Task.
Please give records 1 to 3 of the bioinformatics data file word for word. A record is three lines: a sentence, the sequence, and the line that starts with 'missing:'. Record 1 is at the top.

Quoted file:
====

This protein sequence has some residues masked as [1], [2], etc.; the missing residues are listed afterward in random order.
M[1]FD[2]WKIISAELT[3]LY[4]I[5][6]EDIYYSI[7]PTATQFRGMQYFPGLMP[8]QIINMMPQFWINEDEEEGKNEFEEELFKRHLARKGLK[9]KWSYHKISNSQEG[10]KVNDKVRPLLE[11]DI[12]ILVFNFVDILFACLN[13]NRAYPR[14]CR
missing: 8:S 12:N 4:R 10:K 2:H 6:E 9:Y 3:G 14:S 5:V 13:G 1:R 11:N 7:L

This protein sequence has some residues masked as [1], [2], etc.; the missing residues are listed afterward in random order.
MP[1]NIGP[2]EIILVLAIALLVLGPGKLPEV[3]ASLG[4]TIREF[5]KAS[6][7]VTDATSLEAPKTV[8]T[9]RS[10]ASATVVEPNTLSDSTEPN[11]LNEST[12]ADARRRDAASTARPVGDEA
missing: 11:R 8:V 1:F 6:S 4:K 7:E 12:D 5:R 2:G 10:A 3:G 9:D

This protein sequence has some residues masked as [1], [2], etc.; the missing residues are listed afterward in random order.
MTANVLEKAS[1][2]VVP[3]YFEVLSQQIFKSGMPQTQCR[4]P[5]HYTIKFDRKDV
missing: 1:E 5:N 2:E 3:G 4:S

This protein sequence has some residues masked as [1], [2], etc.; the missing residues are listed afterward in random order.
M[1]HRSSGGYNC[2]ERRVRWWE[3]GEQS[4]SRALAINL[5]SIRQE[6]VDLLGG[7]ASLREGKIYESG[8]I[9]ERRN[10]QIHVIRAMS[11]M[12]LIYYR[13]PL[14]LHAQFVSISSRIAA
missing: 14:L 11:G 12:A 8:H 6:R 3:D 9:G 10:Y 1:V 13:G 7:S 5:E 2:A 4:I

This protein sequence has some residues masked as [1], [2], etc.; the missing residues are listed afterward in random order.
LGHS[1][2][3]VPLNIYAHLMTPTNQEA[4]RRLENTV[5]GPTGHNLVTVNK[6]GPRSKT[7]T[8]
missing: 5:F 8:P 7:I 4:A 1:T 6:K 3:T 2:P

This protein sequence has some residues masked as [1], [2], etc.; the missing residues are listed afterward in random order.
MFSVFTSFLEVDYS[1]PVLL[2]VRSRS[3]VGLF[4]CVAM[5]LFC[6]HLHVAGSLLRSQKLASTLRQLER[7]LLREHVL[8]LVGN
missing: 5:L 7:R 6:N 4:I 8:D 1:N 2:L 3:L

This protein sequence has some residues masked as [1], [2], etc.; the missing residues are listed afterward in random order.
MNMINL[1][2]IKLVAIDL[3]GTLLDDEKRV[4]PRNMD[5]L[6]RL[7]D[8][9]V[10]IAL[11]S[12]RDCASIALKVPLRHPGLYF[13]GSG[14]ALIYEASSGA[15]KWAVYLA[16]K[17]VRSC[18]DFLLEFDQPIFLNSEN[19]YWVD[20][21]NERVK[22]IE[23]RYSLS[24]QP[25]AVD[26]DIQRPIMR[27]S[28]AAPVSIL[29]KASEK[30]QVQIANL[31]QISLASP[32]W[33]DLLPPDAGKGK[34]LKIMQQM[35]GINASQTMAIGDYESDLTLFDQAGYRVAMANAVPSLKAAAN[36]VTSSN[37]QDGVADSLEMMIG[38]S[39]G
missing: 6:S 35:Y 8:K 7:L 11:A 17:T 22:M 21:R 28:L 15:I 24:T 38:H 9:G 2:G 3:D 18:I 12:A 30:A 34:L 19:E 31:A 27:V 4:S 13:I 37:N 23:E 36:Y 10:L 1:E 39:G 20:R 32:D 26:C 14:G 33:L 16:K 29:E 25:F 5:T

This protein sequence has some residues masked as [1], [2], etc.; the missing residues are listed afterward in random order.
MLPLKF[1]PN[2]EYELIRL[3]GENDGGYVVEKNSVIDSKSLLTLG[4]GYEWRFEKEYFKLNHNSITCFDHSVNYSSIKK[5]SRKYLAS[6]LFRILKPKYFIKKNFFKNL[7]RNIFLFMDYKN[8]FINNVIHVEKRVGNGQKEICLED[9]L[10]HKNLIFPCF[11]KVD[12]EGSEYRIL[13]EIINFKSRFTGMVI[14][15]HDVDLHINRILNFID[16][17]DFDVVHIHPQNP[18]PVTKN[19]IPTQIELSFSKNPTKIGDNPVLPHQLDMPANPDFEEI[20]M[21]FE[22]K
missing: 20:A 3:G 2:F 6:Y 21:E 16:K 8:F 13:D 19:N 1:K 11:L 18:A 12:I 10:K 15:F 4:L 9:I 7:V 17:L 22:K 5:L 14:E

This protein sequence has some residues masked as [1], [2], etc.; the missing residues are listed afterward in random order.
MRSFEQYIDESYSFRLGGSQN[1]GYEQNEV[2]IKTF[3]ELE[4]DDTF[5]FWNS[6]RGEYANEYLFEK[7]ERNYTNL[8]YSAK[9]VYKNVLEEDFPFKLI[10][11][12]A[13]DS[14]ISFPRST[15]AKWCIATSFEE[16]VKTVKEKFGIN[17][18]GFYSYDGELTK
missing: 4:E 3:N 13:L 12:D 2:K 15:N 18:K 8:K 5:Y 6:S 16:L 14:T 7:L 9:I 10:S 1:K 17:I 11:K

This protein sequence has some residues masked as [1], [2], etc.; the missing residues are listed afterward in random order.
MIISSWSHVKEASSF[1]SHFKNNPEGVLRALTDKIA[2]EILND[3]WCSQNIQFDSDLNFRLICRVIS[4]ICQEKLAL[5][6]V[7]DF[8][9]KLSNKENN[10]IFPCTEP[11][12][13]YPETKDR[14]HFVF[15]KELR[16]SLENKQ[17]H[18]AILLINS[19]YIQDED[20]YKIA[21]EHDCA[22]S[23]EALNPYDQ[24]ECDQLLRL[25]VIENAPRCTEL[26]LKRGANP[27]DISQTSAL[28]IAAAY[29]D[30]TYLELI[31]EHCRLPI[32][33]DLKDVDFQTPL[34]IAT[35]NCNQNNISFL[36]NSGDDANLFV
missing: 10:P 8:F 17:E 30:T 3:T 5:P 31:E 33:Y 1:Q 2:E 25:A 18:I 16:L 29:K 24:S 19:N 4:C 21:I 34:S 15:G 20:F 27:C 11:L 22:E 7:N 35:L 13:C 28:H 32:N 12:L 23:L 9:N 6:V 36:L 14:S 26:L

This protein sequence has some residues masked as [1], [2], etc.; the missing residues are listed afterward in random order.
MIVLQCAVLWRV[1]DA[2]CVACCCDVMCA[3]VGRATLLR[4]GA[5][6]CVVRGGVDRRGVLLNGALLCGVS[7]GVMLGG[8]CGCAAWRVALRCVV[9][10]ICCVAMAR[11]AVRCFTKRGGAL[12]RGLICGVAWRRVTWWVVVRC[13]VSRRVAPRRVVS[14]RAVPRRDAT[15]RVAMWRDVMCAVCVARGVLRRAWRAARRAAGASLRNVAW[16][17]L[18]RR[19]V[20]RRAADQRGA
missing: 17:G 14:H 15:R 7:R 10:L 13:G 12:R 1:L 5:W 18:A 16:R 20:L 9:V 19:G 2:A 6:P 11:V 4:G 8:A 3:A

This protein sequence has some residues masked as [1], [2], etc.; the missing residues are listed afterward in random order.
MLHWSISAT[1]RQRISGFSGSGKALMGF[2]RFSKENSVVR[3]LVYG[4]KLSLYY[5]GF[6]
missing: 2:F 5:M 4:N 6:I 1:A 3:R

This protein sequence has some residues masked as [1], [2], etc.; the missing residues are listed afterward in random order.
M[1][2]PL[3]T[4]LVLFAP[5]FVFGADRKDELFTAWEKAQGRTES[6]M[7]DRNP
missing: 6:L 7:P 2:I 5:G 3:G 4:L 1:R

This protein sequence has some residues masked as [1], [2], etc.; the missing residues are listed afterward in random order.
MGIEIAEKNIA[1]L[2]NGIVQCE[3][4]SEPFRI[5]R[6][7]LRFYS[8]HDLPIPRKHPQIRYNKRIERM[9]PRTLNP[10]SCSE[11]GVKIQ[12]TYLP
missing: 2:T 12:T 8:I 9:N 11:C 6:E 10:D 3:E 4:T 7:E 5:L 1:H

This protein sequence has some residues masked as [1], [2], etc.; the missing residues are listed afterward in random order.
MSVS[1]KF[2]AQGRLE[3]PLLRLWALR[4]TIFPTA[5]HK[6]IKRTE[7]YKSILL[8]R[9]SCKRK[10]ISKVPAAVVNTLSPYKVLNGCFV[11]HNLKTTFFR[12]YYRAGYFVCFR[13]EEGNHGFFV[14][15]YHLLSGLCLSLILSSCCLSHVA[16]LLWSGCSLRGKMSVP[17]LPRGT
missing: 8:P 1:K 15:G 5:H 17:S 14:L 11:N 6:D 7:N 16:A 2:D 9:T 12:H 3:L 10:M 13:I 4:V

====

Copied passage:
This protein sequence has some residues masked as [1], [2], etc.; the missing residues are listed afterward in random order.
M[1]FD[2]WKIISAELT[3]LY[4]I[5][6]EDIYYSI[7]PTATQFRGMQYFPGLMP[8]QIINMMPQFWINEDEEEGKNEFEEELFKRHLARKGLK[9]KWSYHKISNSQEG[10]KVNDKVRPLLE[11]DI[12]ILVFNFVDILFACLN[13]NRAYPR[14]CR
missing: 8:S 12:N 4:R 10:K 2:H 6:E 9:Y 3:G 14:S 5:V 13:G 1:R 11:N 7:L

This protein sequence has some residues masked as [1], [2], etc.; the missing residues are listed afterward in random order.
MP[1]NIGP[2]EIILVLAIALLVLGPGKLPEV[3]ASLG[4]TIREF[5]KAS[6][7]VTDATSLEAPKTV[8]T[9]RS[10]ASATVVEPNTLSDSTEPN[11]LNEST[12]ADARRRDAASTARPVGDEA
missing: 11:R 8:V 1:F 6:S 4:K 7:E 12:D 5:R 2:G 10:A 3:G 9:D

This protein sequence has some residues masked as [1], [2], etc.; the missing residues are listed afterward in random order.
MTANVLEKAS[1][2]VVP[3]YFEVLSQQIFKSGMPQTQCR[4]P[5]HYTIKFDRKDV
missing: 1:E 5:N 2:E 3:G 4:S